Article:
One kind of book that will never, ever wind up on my shelf is a romance novel. You already know what's going to happen; the only question is how many times. (Answer: so many times.) Their only literary purpose is to be swiftly burned through so you can get to the next one. It's like trying to pretend you read Playboy for the articles.
And that's assuming their main purpose is even literary.
In 1966, a group of 24 journalists from Newsday, headed by Mike McGrady, banded together to test a theory as to just how much bad writing you could get away with as long as you threw in enough sex. Each writer took one chapter, written as deliberately badly as possible and including as much sex as possible, with an enforced minimum of two sex scenes per chapter. According to the outline McGrady provided the group, "True excellence in writing will be blue-penciled into oblivion. There will be an unremitting emphasis on sex." (And quite a bit of good writing did in fact get blue-penciled into oblivion.) The result, published in 1969, was the book 'Naked Came The Stranger', credited to "Penelope Ashe", the part of Penelope played by McGrady's sister-in-law. And of course people bought it, enough so that the Newsday crew eventually outed themselves out of guilt over how much money they were making.
So of course people stopped buying it. In fact, so many people stopped buying it that it hit the New York Times Best-Seller List and McGrady wrote a sequel the next year called 'Stranger Than Naked or How To Write Dirty Books For Fun'.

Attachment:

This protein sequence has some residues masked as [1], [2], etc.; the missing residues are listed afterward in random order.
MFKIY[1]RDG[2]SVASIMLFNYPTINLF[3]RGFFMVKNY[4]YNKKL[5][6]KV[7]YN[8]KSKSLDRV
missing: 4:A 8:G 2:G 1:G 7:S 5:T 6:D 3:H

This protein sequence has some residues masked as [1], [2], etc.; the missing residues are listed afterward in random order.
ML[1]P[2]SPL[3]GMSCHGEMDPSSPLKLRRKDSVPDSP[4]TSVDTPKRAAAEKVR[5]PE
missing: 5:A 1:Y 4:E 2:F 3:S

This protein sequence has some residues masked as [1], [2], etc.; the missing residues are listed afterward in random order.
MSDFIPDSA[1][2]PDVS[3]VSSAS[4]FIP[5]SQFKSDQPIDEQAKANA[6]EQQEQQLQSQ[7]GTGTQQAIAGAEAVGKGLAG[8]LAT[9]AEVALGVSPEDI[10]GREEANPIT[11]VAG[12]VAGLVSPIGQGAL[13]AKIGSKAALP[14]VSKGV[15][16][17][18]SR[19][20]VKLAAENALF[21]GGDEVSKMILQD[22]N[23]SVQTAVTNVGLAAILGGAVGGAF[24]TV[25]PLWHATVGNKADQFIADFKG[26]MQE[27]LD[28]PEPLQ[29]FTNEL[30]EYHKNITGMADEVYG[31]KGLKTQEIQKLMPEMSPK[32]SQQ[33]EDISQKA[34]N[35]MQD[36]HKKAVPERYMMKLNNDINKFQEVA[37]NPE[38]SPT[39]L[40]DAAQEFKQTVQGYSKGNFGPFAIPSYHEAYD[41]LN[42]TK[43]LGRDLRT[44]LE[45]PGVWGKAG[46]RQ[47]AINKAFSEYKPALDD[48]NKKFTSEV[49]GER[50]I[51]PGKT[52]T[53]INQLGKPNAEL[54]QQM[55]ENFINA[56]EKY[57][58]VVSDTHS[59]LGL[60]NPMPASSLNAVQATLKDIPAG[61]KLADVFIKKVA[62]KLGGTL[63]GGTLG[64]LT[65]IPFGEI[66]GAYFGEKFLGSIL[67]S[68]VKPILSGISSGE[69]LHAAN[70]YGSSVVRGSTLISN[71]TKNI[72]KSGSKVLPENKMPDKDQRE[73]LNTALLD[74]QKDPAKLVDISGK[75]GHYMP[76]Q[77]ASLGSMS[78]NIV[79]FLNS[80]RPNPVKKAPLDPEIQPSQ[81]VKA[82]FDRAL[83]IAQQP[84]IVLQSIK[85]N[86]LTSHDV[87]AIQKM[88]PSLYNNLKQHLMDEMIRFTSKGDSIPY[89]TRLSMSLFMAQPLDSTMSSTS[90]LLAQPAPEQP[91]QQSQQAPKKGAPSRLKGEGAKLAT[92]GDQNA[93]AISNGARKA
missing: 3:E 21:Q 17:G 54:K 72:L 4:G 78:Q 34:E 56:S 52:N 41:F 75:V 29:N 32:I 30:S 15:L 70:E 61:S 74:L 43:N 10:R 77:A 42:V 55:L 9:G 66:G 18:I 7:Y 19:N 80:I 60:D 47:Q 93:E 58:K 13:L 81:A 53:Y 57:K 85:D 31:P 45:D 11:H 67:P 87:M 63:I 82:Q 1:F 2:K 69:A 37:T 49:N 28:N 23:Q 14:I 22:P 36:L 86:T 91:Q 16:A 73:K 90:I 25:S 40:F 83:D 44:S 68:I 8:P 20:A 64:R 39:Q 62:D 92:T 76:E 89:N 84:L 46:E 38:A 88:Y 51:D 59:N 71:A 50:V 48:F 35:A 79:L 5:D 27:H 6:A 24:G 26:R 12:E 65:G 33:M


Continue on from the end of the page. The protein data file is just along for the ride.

Fast-forward to 2012, the year of Fifty Shades of Grey, which you have undoubtedly heard of, and which a lot of you bought. You also bought a lot of other books just like it, so many that the best-seller list on iTunes is filled with random 'erotic fiction novels', which is the more pleasant way of saying 'books where all anyone does is just have sex all the time'. A couple guys, Brian Brushwood and Justin Young, hosts of the NSFW Podcast, saw this best-seller list and decided to reprise the Naked Came The Stranger concept. They didn't have professional journalists at their disposal, but they didn't need them.
They had the Internet. Which is full of bad writing, badder than the baddest banana in the bad tree bunch and then all the tree bunches had sex.
Brushwood and Young opted to crowdsource their project, which they called 'The Diamond Club'. They gave an outline of what they were looking for to anyone that wanted to try their hand at contributing a chapter. (They wanted sex and a lot of it. Also it would help if there were a main character or something. Other than that, they weren't picky.) They took their favorites, slapped them together without having contributed a single word of their own aside from the words on the carefully-designed cover, and called it a book. Needless to say, because none of the writers were working with one another, the chapters are disjointed, and because they just grabbed writing from random denizens of the Internet, they took in a lot of bad writing. Brushwood and Young described the end product as "a rambling incoherent mess", but published it under the name "Patricia Harkins-Bradley".
It hit the iTunes best-seller list, of course, partially due to the fact that they asked their helpers to buy a copy themselves to help get some momentum started. The reviews were terrible, but of course by that point the reviewers had already handed over their money. And of course, once they outed themselves, the hey-look-at-the-trainwreck factor kicked in for them too, meaning more money.
They do not feel anywhere near as guilty as the Newsday staff.